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Sun 'N Fun alwasy has some great performers.  

Thursday, April 14 April 14, 2005
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Article by Mike Whaley
 
Thursday was a busy day, with beautiful weather. The only hitch in the day was when a T-6 managed to ground-loop on a taxiway near the end of the day... nobody was hurt but the plane suffered significant damage and takeoff/landing operations had to be moved to a taxiway for a couple of hours while the plane was hoisted up so it could be towed off the runway. KLAL actually had to be closed for about 10 minutes between sunset and the re-opening of the runway. We were listening to air traffic control at the end of the day, who were handling a landing about every 45 seconds. ATC communications at Sun N Fun are mostly one-way, except when the controller specifically asks a plane to reply. Generally, though, traffic control is nothing like what you're used to hearing. A decent paraphrase of the conversation would run like this: "Yellow Cub, you're fourth to land behind the blue T-6. I want the T-6 to turn a hard left onto the downwind right now. Everybody, fly as far down the skinny little runway as you can, the farther you fly the shorter you taxi. We're all going for the taxiway of 27 Right, wou're all doing great, hot damn you're all doing a great job today. The KR-2 about to touch down, you've got 4,700 feet of runway to go before the turnoff, I need you to get down there as fast as possible for a T-33 on short final right behind you. Yellow Cub, follow the T-6 onto the downwind. Cessna Skymaster, stretch your downwind out for about another 10 seconds before turning base, you're behind a Pitts and a T-33. Red Knight, please give a quick shot of smoke for the Skymaster. Thank you. You're all doing a great job today and making this look easy, you all deserve a beer tonight. Skymaster, do you see the T-33, please go ahead and respond." "Roger, jet's in sight and I can use that beer about now." "Thanks, better land first though. Just go on and turn when you're clear, and follow the biplane in. Remember, when you folks get over the runway, you need to go long, long, long, just like a Hail Mary pass in the Super Bowl. Long-EZ, turn right for downwind and follow the Yellow Cub one mile ahead of you, watch out for overrunning him, I don't think he can go much faster. KR-2, you've still got 4,500 feet to go. Red Knight, lookin' good. Skymaster, the farther down you land the closer the beer is. Yellow Cub, ..." And so it went, the controllers calling out directions that sounded almost like an auctioneer. "Glasair, Glasair, turn base, turn base, turn base, turn now, now, now... sold American!"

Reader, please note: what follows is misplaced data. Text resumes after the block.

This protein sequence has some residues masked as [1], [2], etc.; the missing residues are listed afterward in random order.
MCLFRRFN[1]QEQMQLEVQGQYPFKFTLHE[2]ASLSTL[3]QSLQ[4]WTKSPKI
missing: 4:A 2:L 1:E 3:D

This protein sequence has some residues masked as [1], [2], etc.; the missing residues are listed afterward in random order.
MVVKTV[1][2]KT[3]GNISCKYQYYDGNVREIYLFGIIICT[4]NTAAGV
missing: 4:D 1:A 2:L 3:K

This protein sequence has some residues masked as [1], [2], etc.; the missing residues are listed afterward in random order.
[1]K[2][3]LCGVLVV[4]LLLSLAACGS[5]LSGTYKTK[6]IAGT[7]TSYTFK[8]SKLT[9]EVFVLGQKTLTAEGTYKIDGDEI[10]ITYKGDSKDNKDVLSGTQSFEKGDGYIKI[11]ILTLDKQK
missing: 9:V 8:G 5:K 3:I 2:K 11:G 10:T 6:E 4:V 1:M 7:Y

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We had quite a few visitors in the tent.  
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The tent was pretty busy.  
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The 5-cylinder radial prototype drew a great deal of interest.  
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George Coy discusses radial engines with some interested passers-by.  
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Rob's beautiful Skybolt/Firebolt was admired by many people.  
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Barrett makes a high-speed run while David narrates.  
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Like Barrett's Pitts, the Skybolt can produce either a solid or "staccato" smoke trail. We are still adjusting it to get a clean shut-off (it was just installed a couple of weeks ago), but here you can get a glipse of its potential.  
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A Navy N3N flies by. This plane was used for the initial training of many thousands of pilots before, during, and even after WW2.  
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Randy Harris of Bearfeat Aerobatics flies a highly-modified 300hp Skybolt through some grueling, yet beautiful maneuvers.  
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Randy takes the Skybolt through its paces.  
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The larger size of the Skybolt and the beautiful and elegant color scheme make it easy to see.  
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Here, Randy flies through a 360 degree flat turn.  
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The Legend Cub flies overhead. Pretty!  
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The mid-morning rotorcraft flyby time was interesting. The gyrocopters flying overhead gave one a vague sense of being in a James Bond movie.  
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Not everything at SNF is aviation-oriented. This unique little BMW Iseta was beautifully restored to better-than-new condition.  
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Nearly everyone walking by just had to stop and stare at this tiny little car. In true SNF fashion, it was left unlocked for display with little worry about sustaining anything worse than some noseprints on the windows.  
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T-28s await their turn in the warbird airshow. Each year, the color schemes for these planes seem to get more and more varied.